Mirror Object that reflects light

A mirror is a smooth or polished surface that returns an image by reflection. Technically, a mirror or reflector is an object such that each narrow beam of light that incides on its surface bounces in a single direction. This property, called specular reflection, distinguishes a mirror from objects that scatter light in many directions, let it pass through them, or absorb it.

North One of the four cardinal directions

North is one of the four compass points or cardinal directions. It is the opposite of south and is perpendicular to east and west. North is a noun, adjective, or adverb indicating direction or geography.

The focal length of an optical system is a measure of how strongly the system converges or diverges light; it is the inverse of the system's optical power. A positive focal length indicates that a system converges light, while a negative focal length indicates that the system diverges light. A system with a shorter focal length bends the rays more sharply, bringing them to a focus in a shorter distance or diverging them more quickly. For the special case of a thin lens in air, a positive focal length is the distance over which initially collimated (parallel) rays are brought to a focus, or alternatively a negative focal length indicates how far in front of the lens a point source must be located to form a collimated beam. For more general optical systems, the focal length has no intuitive meaning; it is simply the inverse of the system's optical power.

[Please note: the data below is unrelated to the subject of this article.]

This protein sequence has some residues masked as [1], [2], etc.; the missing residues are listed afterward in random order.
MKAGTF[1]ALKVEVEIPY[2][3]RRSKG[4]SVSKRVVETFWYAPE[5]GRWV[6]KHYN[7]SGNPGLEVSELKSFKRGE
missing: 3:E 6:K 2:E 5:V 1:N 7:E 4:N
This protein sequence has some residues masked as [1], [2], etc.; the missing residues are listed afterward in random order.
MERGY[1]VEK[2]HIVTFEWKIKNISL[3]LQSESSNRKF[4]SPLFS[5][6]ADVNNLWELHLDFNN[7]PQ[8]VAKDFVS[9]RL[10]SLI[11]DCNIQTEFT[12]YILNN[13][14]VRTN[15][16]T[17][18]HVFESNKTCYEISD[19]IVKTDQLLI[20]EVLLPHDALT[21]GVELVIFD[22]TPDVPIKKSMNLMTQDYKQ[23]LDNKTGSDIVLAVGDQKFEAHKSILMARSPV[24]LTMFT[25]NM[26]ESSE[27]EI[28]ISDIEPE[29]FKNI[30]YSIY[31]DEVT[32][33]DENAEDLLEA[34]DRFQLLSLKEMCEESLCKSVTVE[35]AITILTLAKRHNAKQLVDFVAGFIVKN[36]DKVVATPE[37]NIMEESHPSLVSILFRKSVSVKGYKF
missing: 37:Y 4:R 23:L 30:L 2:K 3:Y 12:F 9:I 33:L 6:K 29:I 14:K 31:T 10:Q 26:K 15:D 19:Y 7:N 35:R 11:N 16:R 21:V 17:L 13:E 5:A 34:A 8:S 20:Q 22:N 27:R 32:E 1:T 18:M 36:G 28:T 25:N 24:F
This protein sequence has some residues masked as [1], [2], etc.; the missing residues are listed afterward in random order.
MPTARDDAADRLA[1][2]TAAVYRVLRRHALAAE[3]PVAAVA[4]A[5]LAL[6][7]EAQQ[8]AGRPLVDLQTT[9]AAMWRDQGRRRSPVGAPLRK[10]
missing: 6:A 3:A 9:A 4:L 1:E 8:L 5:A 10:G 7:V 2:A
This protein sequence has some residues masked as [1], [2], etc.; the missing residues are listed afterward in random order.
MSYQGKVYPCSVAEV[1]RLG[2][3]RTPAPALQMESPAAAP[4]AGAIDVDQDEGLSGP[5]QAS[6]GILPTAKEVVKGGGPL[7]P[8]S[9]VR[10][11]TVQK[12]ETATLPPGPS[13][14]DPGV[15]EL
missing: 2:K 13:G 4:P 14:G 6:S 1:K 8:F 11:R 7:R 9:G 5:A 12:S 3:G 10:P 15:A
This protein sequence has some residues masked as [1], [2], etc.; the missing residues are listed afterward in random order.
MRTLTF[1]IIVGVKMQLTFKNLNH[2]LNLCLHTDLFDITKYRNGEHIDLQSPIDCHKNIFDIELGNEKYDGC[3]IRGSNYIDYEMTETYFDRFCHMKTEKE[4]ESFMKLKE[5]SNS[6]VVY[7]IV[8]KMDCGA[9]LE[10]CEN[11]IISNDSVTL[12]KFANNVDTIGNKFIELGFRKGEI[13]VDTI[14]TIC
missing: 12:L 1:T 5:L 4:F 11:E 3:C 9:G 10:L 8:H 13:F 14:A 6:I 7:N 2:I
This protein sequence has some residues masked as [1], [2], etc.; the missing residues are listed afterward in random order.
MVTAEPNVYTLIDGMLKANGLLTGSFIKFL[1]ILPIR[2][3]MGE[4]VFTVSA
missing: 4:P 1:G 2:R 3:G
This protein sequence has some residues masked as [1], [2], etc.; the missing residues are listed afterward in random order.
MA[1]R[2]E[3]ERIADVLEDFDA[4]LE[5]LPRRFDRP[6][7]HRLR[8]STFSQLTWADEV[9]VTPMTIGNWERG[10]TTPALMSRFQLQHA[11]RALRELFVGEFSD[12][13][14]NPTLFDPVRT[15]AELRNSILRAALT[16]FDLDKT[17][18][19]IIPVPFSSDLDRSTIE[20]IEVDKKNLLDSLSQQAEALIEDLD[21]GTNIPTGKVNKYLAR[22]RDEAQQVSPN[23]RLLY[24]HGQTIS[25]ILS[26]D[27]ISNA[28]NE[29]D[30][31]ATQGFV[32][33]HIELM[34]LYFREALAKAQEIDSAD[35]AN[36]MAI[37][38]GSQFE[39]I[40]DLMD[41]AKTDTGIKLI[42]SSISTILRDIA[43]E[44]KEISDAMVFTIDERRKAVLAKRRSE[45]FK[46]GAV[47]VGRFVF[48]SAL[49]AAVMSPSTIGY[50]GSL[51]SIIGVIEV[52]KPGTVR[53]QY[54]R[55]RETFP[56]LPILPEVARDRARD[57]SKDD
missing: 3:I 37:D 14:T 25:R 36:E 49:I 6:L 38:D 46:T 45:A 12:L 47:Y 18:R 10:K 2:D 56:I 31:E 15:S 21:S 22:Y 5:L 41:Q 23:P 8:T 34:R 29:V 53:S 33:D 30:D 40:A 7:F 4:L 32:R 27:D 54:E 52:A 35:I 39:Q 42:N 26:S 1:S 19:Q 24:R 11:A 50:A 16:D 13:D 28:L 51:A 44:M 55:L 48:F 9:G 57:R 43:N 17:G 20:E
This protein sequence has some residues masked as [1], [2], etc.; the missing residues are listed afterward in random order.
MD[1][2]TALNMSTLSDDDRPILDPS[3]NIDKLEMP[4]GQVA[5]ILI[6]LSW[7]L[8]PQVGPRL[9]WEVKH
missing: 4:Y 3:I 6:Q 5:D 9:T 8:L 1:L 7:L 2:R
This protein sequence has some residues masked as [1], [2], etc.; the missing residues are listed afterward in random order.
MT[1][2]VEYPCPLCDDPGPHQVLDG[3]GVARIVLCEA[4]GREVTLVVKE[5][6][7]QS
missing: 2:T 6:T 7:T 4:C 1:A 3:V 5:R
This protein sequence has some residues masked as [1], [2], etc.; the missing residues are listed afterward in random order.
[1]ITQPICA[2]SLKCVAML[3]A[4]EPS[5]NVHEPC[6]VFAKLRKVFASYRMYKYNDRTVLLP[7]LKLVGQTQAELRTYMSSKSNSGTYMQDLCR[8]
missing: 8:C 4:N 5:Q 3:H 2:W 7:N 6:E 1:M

Trapezoid bone

The trapezoid bone is a carpal bone in tetrapods, including humans. It is the smallest bone in the distal row of carpal bones that give structure to the palm of the hand. It may be known by its wedge-shaped form, the broad end of the wedge constituting the dorsal, the narrow end the palmar surface; and by its having four articular facets touching each other, and separated by sharp edges. It is homologous with the "second distal carpal" of reptiles and amphibians.

Trapezium (bone) Bone of the wrist

The trapezium bone is a carpal bone in the hand. It forms the radial border of the carpal tunnel.

Thoracic vertebrae vertebrae between the cervical vertebrae and the lumbar vertebrae